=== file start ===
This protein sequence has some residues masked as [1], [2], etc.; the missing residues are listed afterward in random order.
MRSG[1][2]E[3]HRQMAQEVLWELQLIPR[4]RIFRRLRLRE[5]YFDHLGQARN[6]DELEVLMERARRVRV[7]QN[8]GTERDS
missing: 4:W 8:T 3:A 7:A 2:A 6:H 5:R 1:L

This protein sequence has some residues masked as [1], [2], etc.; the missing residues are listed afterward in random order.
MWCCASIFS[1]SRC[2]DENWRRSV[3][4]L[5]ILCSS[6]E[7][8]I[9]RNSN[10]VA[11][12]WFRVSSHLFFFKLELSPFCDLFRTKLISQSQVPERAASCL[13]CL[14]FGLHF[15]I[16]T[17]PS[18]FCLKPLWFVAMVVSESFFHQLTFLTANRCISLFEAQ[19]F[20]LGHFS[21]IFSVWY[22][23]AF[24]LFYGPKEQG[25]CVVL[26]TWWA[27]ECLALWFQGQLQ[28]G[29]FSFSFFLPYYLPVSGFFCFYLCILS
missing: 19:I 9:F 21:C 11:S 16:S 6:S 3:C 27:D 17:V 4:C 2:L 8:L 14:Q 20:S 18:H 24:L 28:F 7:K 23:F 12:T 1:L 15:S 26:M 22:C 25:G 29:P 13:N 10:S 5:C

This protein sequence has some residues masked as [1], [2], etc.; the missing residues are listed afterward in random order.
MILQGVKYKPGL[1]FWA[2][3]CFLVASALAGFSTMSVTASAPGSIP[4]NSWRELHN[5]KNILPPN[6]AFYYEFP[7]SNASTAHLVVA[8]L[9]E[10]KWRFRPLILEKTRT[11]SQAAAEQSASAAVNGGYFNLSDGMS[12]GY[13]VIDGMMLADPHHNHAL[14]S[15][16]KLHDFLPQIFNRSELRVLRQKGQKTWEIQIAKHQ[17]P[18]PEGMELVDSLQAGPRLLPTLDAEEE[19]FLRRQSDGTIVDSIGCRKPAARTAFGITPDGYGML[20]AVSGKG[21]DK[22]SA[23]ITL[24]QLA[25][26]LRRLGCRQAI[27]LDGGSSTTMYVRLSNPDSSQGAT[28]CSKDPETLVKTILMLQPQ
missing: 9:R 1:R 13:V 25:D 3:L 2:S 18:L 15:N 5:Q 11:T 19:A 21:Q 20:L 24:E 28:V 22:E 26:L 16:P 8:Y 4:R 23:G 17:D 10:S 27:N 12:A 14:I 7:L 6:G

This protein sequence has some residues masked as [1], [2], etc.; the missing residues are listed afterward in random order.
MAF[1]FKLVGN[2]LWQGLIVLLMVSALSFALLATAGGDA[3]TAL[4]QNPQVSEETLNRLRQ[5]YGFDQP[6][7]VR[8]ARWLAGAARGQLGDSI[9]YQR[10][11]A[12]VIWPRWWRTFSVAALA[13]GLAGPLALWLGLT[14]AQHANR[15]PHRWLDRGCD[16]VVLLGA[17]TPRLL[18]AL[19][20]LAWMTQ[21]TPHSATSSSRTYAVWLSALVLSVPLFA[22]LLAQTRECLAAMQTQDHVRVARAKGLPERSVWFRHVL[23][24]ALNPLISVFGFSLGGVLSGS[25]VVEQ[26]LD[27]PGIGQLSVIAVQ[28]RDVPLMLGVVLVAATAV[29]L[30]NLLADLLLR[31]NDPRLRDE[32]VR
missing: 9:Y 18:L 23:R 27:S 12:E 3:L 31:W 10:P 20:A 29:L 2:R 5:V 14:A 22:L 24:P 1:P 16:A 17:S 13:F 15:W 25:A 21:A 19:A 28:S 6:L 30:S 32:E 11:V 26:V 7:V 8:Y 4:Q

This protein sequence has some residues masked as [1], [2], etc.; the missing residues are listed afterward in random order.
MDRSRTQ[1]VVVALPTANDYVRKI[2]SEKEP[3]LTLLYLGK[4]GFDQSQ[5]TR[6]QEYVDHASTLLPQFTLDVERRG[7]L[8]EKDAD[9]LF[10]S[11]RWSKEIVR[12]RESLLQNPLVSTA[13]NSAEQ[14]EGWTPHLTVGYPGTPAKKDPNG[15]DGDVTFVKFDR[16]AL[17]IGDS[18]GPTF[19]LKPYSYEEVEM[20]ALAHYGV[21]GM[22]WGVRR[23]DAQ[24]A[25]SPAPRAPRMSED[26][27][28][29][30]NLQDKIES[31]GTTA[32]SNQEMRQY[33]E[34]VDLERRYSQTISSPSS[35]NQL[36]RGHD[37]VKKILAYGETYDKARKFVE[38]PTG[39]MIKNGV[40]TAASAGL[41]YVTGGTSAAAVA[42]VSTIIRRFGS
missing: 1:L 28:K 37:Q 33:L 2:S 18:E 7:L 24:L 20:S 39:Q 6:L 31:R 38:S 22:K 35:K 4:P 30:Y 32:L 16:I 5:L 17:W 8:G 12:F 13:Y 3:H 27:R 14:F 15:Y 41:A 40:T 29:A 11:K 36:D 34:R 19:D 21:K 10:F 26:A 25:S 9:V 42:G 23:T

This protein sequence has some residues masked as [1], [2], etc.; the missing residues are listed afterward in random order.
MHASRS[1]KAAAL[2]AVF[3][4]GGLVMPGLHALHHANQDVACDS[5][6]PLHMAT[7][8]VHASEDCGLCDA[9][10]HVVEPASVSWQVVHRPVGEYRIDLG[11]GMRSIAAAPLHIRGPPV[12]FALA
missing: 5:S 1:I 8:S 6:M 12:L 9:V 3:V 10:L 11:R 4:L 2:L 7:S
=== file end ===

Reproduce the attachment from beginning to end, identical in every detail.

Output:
This protein sequence has some residues masked as [1], [2], etc.; the missing residues are listed afterward in random order.
MRSG[1][2]E[3]HRQMAQEVLWELQLIPR[4]RIFRRLRLRE[5]YFDHLGQARN[6]DELEVLMERARRVRV[7]QN[8]GTERDS
missing: 4:W 8:T 3:A 7:A 2:A 6:H 5:R 1:L

This protein sequence has some residues masked as [1], [2], etc.; the missing residues are listed afterward in random order.
MWCCASIFS[1]SRC[2]DENWRRSV[3][4]L[5]ILCSS[6]E[7][8]I[9]RNSN[10]VA[11][12]WFRVSSHLFFFKLELSPFCDLFRTKLISQSQVPERAASCL[13]CL[14]FGLHF[15]I[16]T[17]PS[18]FCLKPLWFVAMVVSESFFHQLTFLTANRCISLFEAQ[19]F[20]LGHFS[21]IFSVWY[22][23]AF[24]LFYGPKEQG[25]CVVL[26]TWWA[27]ECLALWFQGQLQ[28]G[29]FSFSFFLPYYLPVSGFFCFYLCILS
missing: 19:I 9:F 21:C 11:S 16:S 6:S 3:C 27:D 17:V 4:C 2:L 8:L 14:Q 20:S 18:H 24:L 28:F 7:K 23:F 12:T 1:L 15:S 26:M 22:C 25:G 29:P 13:N 10:S 5:C

This protein sequence has some residues masked as [1], [2], etc.; the missing residues are listed afterward in random order.
MILQGVKYKPGL[1]FWA[2][3]CFLVASALAGFSTMSVTASAPGSIP[4]NSWRELHN[5]KNILPPN[6]AFYYEFP[7]SNASTAHLVVA[8]L[9]E[10]KWRFRPLILEKTRT[11]SQAAAEQSASAAVNGGYFNLSDGMS[12]GY[13]VIDGMMLADPHHNHAL[14]S[15][16]KLHDFLPQIFNRSELRVLRQKGQKTWEIQIAKHQ[17]P[18]PEGMELVDSLQAGPRLLPTLDAEEE[19]FLRRQSDGTIVDSIGCRKPAARTAFGITPDGYGML[20]AVSGKG[21]DK[22]SA[23]ITL[24]QLA[25][26]LRRLGCRQAI[27]LDGGSSTTMYVRLSNPDSSQGAT[28]CSKDPETLVKTILMLQPQ
missing: 9:R 1:R 13:V 25:D 3:L 2:S 18:L 15:N 5:Q 11:T 19:A 21:Q 20:L 24:E 28:V 22:E 26:L 16:P 8:Y 4:R 23:G 17:D 10:S 27:N 12:A 14:I 7:L 6:G

This protein sequence has some residues masked as [1], [2], etc.; the missing residues are listed afterward in random order.
MAF[1]FKLVGN[2]LWQGLIVLLMVSALSFALLATAGGDA[3]TAL[4]QNPQVSEETLNRLRQ[5]YGFDQP[6][7]VR[8]ARWLAGAARGQLGDSI[9]YQR[10][11]A[12]VIWPRWWRTFSVAALA[13]GLAGPLALWLGLT[14]AQHANR[15]PHRWLDRGCD[16]VVLLGA[17]TPRLL[18]AL[19][20]LAWMTQ[21]TPHSATSSSRTYAVWLSALVLSVPLFA[22]LLAQTRECLAAMQTQDHVRVARAKGLPERSVWFRHVL[23][24]ALNPLISVFGFSLGGVLSGS[25]VVEQ[26]LD[27]PGIGQLSVIAVQ[28]RDVPLMLGVVLVAATAV[29]L[30]NLLADLLLR[31]NDPRLRDE[32]VR
missing: 9:Y 18:L 23:R 27:S 12:E 3:L 31:W 10:P 20:A 29:L 2:R 5:V 14:A 22:L 24:P 1:P 16:A 17:S 13:F 15:W 25:A 21:A 19:A 28:S 6:L 30:S 32:E 11:V 26:V 7:V 8:Y 4:Q

This protein sequence has some residues masked as [1], [2], etc.; the missing residues are listed afterward in random order.
MDRSRTQ[1]VVVALPTANDYVRKI[2]SEKEP[3]LTLLYLGK[4]GFDQSQ[5]TR[6]QEYVDHASTLLPQFTLDVERRG[7]L[8]EKDAD[9]LF[10]S[11]RWSKEIVR[12]RESLLQNPLVSTA[13]NSAEQ[14]EGWTPHLTVGYPGTPAKKDPNG[15]DGDVTFVKFDR[16]AL[17]IGDS[18]GPTF[19]LKPYSYEEVEM[20]ALAHYGV[21]GM[22]WGVRR[23]DAQ[24]A[25]SPAPRAPRMSED[26][27][28][29][30]NLQDKIES[31]GTTA[32]SNQEMRQY[33]E[34]VDLERRYSQTISSPSS[35]NQL[36]RGHD[37]VKKILAYGETYDKARKFVE[38]PTG[39]MIKNGV[40]TAASAGL[41]YVTGGTSAAAVA[42]VSTIIRRFGS
missing: 1:L 28:K 37:Q 33:L 2:S 18:E 7:L 24:L 20:S 39:Q 6:L 31:R 38:S 22:K 35:K 4:P 30:Y 32:L 16:I 5:L 17:W 8:G 12:F 13:Y 3:H 27:R 14:F 15:Y 41:A 40:T 29:A 11:K 36:D 34:R 19:D 21:K 10:F 26:A 25:S 9:V 42:G 23:T

This protein sequence has some residues masked as [1], [2], etc.; the missing residues are listed afterward in random order.
MHASRS[1]KAAAL[2]AVF[3][4]GGLVMPGLHALHHANQDVACDS[5][6]PLHMAT[7][8]VHASEDCGLCDA[9][10]HVVEPASVSWQVVHRPVGEYRIDLG[11]GMRSIAAAPLHIRGPPV[12]FALA
missing: 5:S 1:I 8:S 6:M 12:L 9:V 3:V 10:L 11:R 4:L 2:L 7:S